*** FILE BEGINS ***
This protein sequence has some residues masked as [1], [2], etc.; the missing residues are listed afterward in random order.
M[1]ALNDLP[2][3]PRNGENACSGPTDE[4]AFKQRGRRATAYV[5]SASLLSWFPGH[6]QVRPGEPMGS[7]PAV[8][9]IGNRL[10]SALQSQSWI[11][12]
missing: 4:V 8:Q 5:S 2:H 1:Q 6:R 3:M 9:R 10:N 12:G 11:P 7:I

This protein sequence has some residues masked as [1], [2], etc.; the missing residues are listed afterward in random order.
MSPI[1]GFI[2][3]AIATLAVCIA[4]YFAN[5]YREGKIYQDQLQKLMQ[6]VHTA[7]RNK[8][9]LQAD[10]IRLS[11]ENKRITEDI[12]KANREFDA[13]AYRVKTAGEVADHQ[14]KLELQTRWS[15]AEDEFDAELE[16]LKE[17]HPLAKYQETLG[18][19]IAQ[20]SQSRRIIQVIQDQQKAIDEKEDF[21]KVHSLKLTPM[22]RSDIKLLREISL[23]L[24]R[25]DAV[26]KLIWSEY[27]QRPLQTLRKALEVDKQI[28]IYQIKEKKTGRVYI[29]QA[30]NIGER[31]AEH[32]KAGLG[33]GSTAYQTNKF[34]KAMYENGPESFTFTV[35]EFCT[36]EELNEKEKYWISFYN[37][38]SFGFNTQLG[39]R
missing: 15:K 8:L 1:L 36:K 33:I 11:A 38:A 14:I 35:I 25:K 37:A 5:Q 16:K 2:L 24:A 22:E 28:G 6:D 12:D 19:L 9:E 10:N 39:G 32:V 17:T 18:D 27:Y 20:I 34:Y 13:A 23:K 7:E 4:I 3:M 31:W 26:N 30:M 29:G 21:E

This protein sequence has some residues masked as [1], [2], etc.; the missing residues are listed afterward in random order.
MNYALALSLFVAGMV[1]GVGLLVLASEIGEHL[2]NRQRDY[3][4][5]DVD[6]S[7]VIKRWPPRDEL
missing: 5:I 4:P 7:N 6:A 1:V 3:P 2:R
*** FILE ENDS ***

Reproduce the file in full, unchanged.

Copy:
This protein sequence has some residues masked as [1], [2], etc.; the missing residues are listed afterward in random order.
M[1]ALNDLP[2][3]PRNGENACSGPTDE[4]AFKQRGRRATAYV[5]SASLLSWFPGH[6]QVRPGEPMGS[7]PAV[8][9]IGNRL[10]SALQSQSWI[11][12]
missing: 4:V 8:Q 5:S 2:H 1:Q 6:R 3:M 9:R 10:N 12:G 11:P 7:I

This protein sequence has some residues masked as [1], [2], etc.; the missing residues are listed afterward in random order.
MSPI[1]GFI[2][3]AIATLAVCIA[4]YFAN[5]YREGKIYQDQLQKLMQ[6]VHTA[7]RNK[8][9]LQAD[10]IRLS[11]ENKRITEDI[12]KANREFDA[13]AYRVKTAGEVADHQ[14]KLELQTRWS[15]AEDEFDAELE[16]LKE[17]HPLAKYQETLG[18][19]IAQ[20]SQSRRIIQVIQDQQKAIDEKEDF[21]KVHSLKLTPM[22]RSDIKLLREISL[23]L[24]R[25]DAV[26]KLIWSEY[27]QRPLQTLRKALEVDKQI[28]IYQIKEKKTGRVYI[29]QA[30]NIGER[31]AEH[32]KAGLG[33]GSTAYQTNKF[34]KAMYENGPESFTFTV[35]EFCT[36]EELNEKEKYWISFYN[37][38]SFGFNTQLG[39]R
missing: 15:K 8:L 1:L 36:K 33:I 11:A 38:A 14:I 35:I 25:K 37:A 5:Q 16:K 2:L 24:A 22:E 28:G 6:D 12:D 19:L 9:E 10:N 39:G 32:V 17:T 18:D 27:Y 20:I 34:Y 13:A 23:K 7:E 4:I 3:M 31:W 26:N 30:M 29:G 21:E

This protein sequence has some residues masked as [1], [2], etc.; the missing residues are listed afterward in random order.
MNYALALSLFVAGMV[1]GVGLLVLASEIGEHL[2]NRQRDY[3][4][5]DVD[6]S[7]VIKRWPPRDEL
missing: 5:I 4:P 7:N 6:A 1:V 3:P 2:R